Seeking out the best possible candidates
Most voters know very little about the candidates standing for election in their electorates. People mainly vote for the party to which the candidate belongs, with only 8% naming their local MP as the most influential factor determining their vote, according to a recent poll. But it’s important to get the right person to represent you. A parliamentary party is made up of individuals who get elected as its MPs, and so the capacity and values of that party will, to a large extent, reflect the capacity and values of those individuals. It is from this pool of people that ministers, shadow ministers and parliamentary leaders are selected, and it is these people who create and vote on legislation.
How candidates are selected now
In the major parties preselection is very much in the hands of party factions, such that factional deals and trade-offs may play a bigger part in determining who is preselected than the qualities of the candidates themselves. It also means that political insiders and people from occupations with close links to politics are greatly overrepresented among preselected candidates.
For example, a recent survey revealed that political consultants and lobbyists are less than 0.1% of the workforce, but they make up 11.9% of MPs. So they are 119 times more likely than the average member of the workforce to become an MP. The figures are similar for party or union administrators. Public service or policy managers are 31 times more likely, lawyers 15 times and journalists or broadcasters 7 times. At the other end of the scale no MPs had previously been nurses at the time of the survey, despite the profession constituting 2.1% of the workforce, while teachers where 9 times less likely than the average workforce member to get into parliament, and tradespeople where 33 times less likely.
Why it matters how MPs are selected
This overrepresentation of some occupations and underrepresentation of others matters. A nurse, a transport planner, a psychologist, an environmental scientist, a café proprietor and an electrician will all have had very different experiences. They will be aware of different issues and needs in their own occupations and home lives, and they’ll have their own perspectives and bodies of knowledge. Parties and parliaments need access to this breadth of knowledge and experience.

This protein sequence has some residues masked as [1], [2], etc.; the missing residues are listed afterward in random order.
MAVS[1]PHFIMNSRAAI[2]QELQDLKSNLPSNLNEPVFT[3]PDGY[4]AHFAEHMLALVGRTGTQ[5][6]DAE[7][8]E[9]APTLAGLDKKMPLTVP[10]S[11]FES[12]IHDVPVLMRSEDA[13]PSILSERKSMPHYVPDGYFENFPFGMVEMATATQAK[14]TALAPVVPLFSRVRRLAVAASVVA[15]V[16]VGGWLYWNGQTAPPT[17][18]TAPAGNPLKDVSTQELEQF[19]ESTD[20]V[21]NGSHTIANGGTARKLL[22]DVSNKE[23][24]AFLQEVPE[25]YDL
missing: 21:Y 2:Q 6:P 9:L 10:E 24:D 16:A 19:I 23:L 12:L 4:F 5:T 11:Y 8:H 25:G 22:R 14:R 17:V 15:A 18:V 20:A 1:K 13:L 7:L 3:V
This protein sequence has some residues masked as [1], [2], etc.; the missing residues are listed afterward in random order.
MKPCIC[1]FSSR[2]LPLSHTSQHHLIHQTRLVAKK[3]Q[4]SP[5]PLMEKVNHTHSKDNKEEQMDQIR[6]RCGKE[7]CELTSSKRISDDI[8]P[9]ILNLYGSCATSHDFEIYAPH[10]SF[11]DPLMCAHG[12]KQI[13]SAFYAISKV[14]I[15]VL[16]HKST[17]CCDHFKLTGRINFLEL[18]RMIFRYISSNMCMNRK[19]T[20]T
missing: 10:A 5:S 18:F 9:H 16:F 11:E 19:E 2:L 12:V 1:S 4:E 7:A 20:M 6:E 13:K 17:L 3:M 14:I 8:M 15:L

It’s a similar situation when it comes to the gender, ethnicity, age, location and other characteristics of our MPs. Historically, women have been seriously underrepresented in Parliament and, although this is improving, there is still quite a way to go. In the Federal Parliament following the 2022 election, 38% of Lower House MPs are women, while 57% of Senators are. In the Lower House 45% of Labor MPs are women, but only 21% of Liberal MPs are. Recent controversies about how women are treated in Federal Parliament show that when women are underrepresented, especially in senior positions, there is likely to be more discrimination, harassment and even violence against women, and fewer avenues of redress. And this is before you even consider the particular perspectives and skills that women bring to their political roles as representatives, legislators and ministers. With regard to ethnicity, a 2016 survey revealed that, while 23% of Australians come from non-English speaking backgrounds, only 6% of lower house MPs and 14% of Senators have this heritage.
But we don’t just want our MPs to ‘look like’ the broader community. We also want at least some MPs who have distinguished themselves in particular fields, or are recognised community leaders. Current preselection processes too rarely bring such people to the fore.
What can be done to improve this situation
Groups can do a number of things to improve this state of affairs:
- You can create a ‘job description’ for your MP, setting out the skills and qualities you want in this person, and the things that you want them to do on behalf of voters.
- In candidate descriptions you distribute to voters, you can include information that will help voters to assess their suitability.
- You can arrange candidate information nights, where candidates can address, and be questioned about, their suitability to be the MP and their stance on critical policy issues for voters.
- You can campaign for voter input into party preselections of candidates.
- You can encourage people of calibre and commitment to stand, either for party preselection, or for election as an independent.
- Your group can endorse and campaign for an independent candidate.